An exploration of the role of alcohol in the life experiences of the homeless population in Merseyside, UK

Alcohol Insight Number 140

Small Grant

insight-button-smreport-button-sm

Key findings

  • Becoming homeless is often the result of several adverse life events occurring in a similar time-frame combined with a lack of available support. Having support networks is important in avoiding and overcoming homelessness.
  • Alcohol is often used as a coping mechanism following mental health problems or adverse events. This can lead to both harmful and dependent drinking.
  • Death of loved ones and relationship breakdowns are often a factor leading to homelessness and/or high levels of alcohol. This is partly because they cause a further loss of support networks.  Improving relationships is a key motivation in reducing alcohol consumption.
  • Developing resilience is important in both overcoming homelessness and alcohol dependence, and in preventing future relapse.
  • The involvement of research participants, through co-production methods such as PhotoVoice, provides key insights into lived experiences and perceptions.

Research team

Dr Kim Ross-Houle, Collette Venturas, Andrew Bradbury, Dr Lorna Porcellato
Public Health Institute, Liverpool John Moores University, Henry Cotton Building, 15-21 Webster Street, Liverpool, L3 2ET

Background

Homelessness is increasing in England and across the UK. It is estimated that 10% of the population in the UK have been homeless at some point in their lifetime (Crisis 2014) and there were 2,744 rough sleepers identified in England in 2014 (Department for Communities and Local Government 2015).

Alcohol misuse is both a cause and effect of homelessness (Shelter 2007). High levels of alcohol consumption present a major health risk among the homeless population (Crisis 2002). Previous research shows people who are both homeless and have addictions face further difficulties in both finding housing and overcoming their substance use (McQuistion et al 2014; Padgett et al 2008). This is due to both stigma associated with homelessness and substance misuse (Phillips 2015) and low levels of social support (Velasquez 2000; McQuistion et al 2014).

Life history approach

This project investigated the relationship between alcohol consumption, living situations, significant life events and recovery capital. It was based on ‘life history calendar’ interviews (Porcellato et al 2014; Fikowski et al 2014), in which participants mapped changes in living conditions and alcohol use against a calendar grid containing significant life events such as births, relationships, deaths.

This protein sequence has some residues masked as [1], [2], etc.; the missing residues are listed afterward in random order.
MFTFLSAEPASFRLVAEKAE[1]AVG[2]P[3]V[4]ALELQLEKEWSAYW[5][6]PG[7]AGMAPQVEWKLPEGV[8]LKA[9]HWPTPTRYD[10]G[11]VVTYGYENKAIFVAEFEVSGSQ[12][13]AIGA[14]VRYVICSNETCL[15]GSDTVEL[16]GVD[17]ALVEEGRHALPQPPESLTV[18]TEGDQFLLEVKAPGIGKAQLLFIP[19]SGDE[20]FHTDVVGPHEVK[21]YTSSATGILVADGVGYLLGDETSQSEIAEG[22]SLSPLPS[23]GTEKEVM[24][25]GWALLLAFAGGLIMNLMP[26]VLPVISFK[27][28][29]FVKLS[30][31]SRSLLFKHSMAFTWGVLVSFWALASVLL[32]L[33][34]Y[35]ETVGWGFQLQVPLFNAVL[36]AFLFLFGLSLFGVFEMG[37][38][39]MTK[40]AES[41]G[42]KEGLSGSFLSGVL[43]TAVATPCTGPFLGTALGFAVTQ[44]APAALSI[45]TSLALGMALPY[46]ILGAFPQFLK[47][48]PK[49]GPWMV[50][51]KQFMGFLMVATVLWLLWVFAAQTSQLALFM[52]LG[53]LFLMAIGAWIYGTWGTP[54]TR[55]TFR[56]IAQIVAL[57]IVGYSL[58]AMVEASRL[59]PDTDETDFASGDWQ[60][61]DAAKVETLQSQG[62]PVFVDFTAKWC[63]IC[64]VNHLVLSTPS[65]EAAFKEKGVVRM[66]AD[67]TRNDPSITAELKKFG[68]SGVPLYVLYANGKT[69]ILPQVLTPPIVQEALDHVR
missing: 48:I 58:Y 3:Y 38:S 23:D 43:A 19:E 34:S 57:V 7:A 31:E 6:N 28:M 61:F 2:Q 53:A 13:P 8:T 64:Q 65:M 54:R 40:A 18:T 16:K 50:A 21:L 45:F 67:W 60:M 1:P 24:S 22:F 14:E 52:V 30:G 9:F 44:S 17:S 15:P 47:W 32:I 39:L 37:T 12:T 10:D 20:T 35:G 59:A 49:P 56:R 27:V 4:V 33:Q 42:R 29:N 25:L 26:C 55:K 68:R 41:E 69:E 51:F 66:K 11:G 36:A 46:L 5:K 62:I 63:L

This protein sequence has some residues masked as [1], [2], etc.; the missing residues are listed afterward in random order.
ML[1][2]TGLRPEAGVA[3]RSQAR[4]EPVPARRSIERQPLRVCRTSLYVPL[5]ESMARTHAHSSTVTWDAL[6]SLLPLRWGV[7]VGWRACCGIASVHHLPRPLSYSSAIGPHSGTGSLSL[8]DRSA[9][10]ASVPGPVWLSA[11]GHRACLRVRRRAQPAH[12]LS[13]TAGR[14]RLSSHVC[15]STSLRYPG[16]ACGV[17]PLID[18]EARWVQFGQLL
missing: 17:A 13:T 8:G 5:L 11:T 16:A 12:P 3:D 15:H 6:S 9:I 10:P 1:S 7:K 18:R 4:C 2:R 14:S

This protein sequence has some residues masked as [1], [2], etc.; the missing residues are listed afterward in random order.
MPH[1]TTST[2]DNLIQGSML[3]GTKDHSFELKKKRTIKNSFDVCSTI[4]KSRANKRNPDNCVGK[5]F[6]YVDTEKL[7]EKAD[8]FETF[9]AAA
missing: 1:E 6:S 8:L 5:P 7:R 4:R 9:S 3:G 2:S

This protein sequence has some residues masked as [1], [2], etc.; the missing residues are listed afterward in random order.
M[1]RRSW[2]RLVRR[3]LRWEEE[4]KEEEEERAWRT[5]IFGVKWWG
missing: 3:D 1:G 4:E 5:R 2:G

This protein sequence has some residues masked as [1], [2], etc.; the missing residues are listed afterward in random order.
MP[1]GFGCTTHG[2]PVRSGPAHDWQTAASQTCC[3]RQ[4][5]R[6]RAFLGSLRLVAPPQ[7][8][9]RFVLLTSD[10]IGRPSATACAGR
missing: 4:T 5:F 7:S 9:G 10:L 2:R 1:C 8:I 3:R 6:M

Participants also took photographs that reflected their everyday experiences.

Recovery capital

The term ‘social capital’ can refer to the social resources an individual has access to, such as peer group and family support (Bourdieu and Wacquant 1992; Teachman et al 1997). ‘Recovery capital’ is originally founded on the concept of social capital, and refers to the quantity and quality of resources available to an individual to initiate and sustain recovery from addiction. (Granfield and Cloud 2001). In this report, the concept of recovery capital has been applied to the resources needed in order to overcome homelessness as well as alcohol addiction.

Findings

Many participants identified addiction as a primary reason for drinking, and all reported consuming high levels of alcohol. High levels were defined by the participants’ own perceptions in relation to their previous alcohol consumption and what they considered to be average. However, not all participants identified as being addicted, and some felt it was wrong to assume all street drinkers were dependent.

There were differences between participants as to whether they viewed alcohol as a cause or consequence of their homelessness.

Relationships were seen as an important influence on alcohol consumption. Secure relationships were often associated with abstinence or low levels of drinking. Relationship breakdown was identified by several participants as a catalyst to homelessness. On the life history calendars, relationship breakdown was often mapped alongside increases in alcohol consumption and transitions from stable to unstable housing.

“[Following a divorce] Yeah she ended up with the flat. I ended up homeless and then started getting into it all [drinking]…” (Participant 12)

“My phone bank, it charges my phone in an emergency. I’ve got eight of these, when you’ve been on the streets that’s what you have to do…if my children need to ring”

Domestic violence and breakdown in family relationships, such as with parents or children, were also an important influence on living situation and alcohol consumption.  Improving and maintaining relationships was seen as a key motivation in overcoming homelessness and alcohol dependence.

“As soon as you have your kids, you have got to look after your kids haven’t you? So you just knock that [drinking] on the head, end of, so you have got to go to go earn money got go and feed your kids. (Participant 1)

“My mum died in 2009 she killed herself, she was an alcoholic and I don’t think I grieved properly for her so I think that is why I drink” (Participant 9)The death of loved ones often triggered other adverse life events, such as mental health problems and breakdowns in family relationships. Some participants described using alcohol to cope with grief.

A number of participants described loss or reduction in benefits as a factor in becoming homeless. In some cases this led to increased drinking as a means of coping with stress. Only one participant directly linked the loss of employment to becoming homeless and increased drinking.

“A lot of people in here get frustrated…I get bored, if I play a game I drink less”